By now, it should be common knowledge that the ice caps are melting due to an increase in the Earth’s surface temperature. Blockbuster Hollywood movies and proponents of global warming have offered us one apocalyptic scenario after another. Ice ages. Tsunamis. Super-storms. However, one demographic may actually be banking on the ice caps melting: big oil.
According to a report filed by the U.S. Geological Survey, an estimated 13% of the planet’s reserve of unperturbed oil, and 30% of natural gas, sit beneath the once-thick sheath of Arctic ice. Oil executives are salivating for a chance to begin drilling operations. Nations, too.
Russia has already dispatched a fleet of submarines to explore the North Pole. Amy Crawford, a writer for Smithsonian Magazine, says China is next in line.
"China obviously does not have any Arctic coastline. Their northern border is about 900 miles from the Arctic Circle. But they are seeking influence."
In order for China to get in the game, they’ll need support from Canada, one of their main suppliers of crude oil. But if Canada does throw their support behind the Chinese, the move could damage relations between Canada and their neighbor to the South, the United States.
The U.S. and Canada are currently vying for control of the Northwest Passage, a direct sea route to the North Pole that, thanks to global warming, is ice-free for the first time in years. The route is substantially shorter (4,000 miles and 2 weeks shorter, in fact) than the alternative route through the Panama Canal. Obviously, this represents some financial leverage. Canada contends that stretches of the Northwest Passage fall within its jurisdiction, while the U.S. argues that it’s part of international waters. Let the bickering begin!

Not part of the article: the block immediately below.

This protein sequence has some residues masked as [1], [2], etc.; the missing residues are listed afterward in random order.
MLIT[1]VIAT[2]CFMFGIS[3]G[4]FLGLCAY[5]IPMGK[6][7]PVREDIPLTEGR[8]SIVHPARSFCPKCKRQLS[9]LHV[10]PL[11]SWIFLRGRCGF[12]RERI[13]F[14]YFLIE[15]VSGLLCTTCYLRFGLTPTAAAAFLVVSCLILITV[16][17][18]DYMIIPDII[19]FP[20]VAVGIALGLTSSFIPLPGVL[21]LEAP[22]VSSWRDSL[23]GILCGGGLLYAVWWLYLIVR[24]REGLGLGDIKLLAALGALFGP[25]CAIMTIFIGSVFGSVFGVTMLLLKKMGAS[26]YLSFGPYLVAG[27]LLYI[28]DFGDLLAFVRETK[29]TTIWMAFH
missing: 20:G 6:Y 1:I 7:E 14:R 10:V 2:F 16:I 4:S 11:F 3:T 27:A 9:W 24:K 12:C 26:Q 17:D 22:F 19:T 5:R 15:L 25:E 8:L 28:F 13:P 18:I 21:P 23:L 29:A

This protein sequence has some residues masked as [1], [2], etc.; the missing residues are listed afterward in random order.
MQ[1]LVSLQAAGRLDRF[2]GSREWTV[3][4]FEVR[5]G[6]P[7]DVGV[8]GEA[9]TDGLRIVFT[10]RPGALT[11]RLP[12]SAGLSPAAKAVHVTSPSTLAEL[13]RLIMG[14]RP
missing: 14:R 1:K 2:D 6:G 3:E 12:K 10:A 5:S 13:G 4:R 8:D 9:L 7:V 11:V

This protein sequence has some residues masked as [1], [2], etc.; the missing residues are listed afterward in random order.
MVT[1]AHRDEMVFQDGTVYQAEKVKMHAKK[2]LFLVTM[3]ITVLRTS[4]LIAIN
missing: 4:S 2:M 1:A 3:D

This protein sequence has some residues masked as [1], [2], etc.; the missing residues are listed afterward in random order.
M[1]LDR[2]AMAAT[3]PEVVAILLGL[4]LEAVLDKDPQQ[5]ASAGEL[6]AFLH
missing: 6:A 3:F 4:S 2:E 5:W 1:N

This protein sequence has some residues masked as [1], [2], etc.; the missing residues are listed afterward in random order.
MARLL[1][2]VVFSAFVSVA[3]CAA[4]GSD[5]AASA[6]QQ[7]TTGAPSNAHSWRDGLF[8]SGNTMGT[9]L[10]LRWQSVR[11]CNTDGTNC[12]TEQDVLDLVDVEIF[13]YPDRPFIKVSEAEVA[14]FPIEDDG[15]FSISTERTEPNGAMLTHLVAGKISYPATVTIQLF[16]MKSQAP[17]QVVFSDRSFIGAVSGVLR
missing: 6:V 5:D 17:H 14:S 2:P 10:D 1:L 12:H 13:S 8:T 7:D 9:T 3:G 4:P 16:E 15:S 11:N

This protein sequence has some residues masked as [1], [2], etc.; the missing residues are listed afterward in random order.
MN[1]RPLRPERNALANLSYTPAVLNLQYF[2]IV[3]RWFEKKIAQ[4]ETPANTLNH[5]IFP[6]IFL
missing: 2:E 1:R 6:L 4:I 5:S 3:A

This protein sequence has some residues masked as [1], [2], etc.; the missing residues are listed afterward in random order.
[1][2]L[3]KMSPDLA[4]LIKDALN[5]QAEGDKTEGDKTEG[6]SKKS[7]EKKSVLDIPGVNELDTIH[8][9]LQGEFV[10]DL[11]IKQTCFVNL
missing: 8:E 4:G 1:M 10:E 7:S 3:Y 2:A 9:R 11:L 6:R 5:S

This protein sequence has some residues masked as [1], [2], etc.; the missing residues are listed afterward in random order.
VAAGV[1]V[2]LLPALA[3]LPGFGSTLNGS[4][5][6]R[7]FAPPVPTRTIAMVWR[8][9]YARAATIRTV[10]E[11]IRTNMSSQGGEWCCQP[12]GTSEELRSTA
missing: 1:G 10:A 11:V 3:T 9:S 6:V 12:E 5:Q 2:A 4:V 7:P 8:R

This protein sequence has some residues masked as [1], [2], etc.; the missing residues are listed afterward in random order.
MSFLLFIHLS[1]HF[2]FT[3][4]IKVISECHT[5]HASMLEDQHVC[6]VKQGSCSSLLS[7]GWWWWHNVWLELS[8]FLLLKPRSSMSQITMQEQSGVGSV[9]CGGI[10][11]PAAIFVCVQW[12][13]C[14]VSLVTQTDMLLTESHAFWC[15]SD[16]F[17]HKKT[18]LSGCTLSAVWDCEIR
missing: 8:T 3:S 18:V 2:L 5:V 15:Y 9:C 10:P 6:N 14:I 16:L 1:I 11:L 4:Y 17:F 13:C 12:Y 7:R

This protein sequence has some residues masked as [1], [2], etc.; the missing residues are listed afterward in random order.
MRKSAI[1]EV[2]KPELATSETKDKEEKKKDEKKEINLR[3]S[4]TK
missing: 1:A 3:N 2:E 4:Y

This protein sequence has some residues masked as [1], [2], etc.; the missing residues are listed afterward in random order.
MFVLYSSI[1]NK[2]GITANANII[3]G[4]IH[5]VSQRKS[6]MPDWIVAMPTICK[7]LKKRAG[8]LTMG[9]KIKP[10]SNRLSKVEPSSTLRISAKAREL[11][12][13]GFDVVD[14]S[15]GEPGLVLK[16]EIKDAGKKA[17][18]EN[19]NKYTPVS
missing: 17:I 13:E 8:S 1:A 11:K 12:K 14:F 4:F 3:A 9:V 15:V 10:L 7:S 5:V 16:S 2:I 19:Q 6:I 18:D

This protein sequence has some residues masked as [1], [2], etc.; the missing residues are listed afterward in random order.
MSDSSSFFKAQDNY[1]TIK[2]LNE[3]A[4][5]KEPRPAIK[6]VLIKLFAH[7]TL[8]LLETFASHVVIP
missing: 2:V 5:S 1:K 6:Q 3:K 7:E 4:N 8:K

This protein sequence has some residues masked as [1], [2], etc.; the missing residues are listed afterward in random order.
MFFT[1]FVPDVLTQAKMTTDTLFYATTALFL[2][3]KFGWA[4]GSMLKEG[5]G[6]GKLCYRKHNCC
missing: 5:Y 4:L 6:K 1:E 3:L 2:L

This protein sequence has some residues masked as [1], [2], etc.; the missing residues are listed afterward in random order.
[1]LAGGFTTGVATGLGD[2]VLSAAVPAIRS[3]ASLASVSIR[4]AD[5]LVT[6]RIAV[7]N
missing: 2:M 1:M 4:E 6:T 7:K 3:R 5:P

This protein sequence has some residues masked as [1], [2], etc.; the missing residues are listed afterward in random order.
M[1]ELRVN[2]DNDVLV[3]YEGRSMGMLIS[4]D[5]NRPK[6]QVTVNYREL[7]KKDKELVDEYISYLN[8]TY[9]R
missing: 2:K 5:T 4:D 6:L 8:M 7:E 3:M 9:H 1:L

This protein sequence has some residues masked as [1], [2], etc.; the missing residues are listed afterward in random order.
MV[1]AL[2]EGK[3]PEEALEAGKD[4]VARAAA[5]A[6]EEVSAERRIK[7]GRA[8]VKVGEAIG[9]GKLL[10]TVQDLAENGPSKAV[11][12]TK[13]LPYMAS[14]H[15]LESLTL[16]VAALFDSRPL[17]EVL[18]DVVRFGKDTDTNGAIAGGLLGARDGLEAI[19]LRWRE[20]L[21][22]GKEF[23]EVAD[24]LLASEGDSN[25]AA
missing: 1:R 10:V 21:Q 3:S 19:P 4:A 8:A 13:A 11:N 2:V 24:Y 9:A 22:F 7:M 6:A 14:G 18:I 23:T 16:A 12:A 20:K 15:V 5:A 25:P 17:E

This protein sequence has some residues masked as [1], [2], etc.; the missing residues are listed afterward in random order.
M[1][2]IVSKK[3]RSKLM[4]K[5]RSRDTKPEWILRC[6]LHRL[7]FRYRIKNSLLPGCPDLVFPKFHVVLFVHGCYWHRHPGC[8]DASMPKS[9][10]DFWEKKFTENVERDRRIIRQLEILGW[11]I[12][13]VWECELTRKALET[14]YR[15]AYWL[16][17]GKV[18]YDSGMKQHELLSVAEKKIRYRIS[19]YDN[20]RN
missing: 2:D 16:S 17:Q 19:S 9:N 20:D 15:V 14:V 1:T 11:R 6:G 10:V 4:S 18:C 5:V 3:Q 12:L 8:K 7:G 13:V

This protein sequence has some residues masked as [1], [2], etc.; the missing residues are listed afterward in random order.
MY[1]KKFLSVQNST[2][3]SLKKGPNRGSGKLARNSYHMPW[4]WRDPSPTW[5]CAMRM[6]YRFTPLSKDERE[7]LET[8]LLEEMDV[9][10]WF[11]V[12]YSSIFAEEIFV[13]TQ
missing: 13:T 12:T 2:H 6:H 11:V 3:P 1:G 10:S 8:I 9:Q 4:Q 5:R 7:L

Russia, on the other hand, controls 100% of the Northeast Passage, giving them a distinct advantage in the race to claim the Artic oil, which is technically ‘up for grabs’. Crawford writes: “In 2007, they (the Russians) actually did this symbolic flag planting where they sent a formerly secret mini-submarine down and they planted a titanium flag. So it sounds like something out of Christopher Columbus' playbook."
Big oil companies are scrambling to compete, but so far have been forced to abandon exploratory voyages due to insufficient technology. Most of today’s tankers are unable to withstand the sub-zero Artic temperatures and vicious winds – issues naval submarines don’t have to consider.
Are oil and gas really worth all the trouble we’re going through? Wouldn’t it be more cost-effective for countries to invest in alternative forms of energy? Why hope that the ice caps melt when we can work towards the solution of a clean, renewable infrastructure? Unless we want to spend our retirements under water…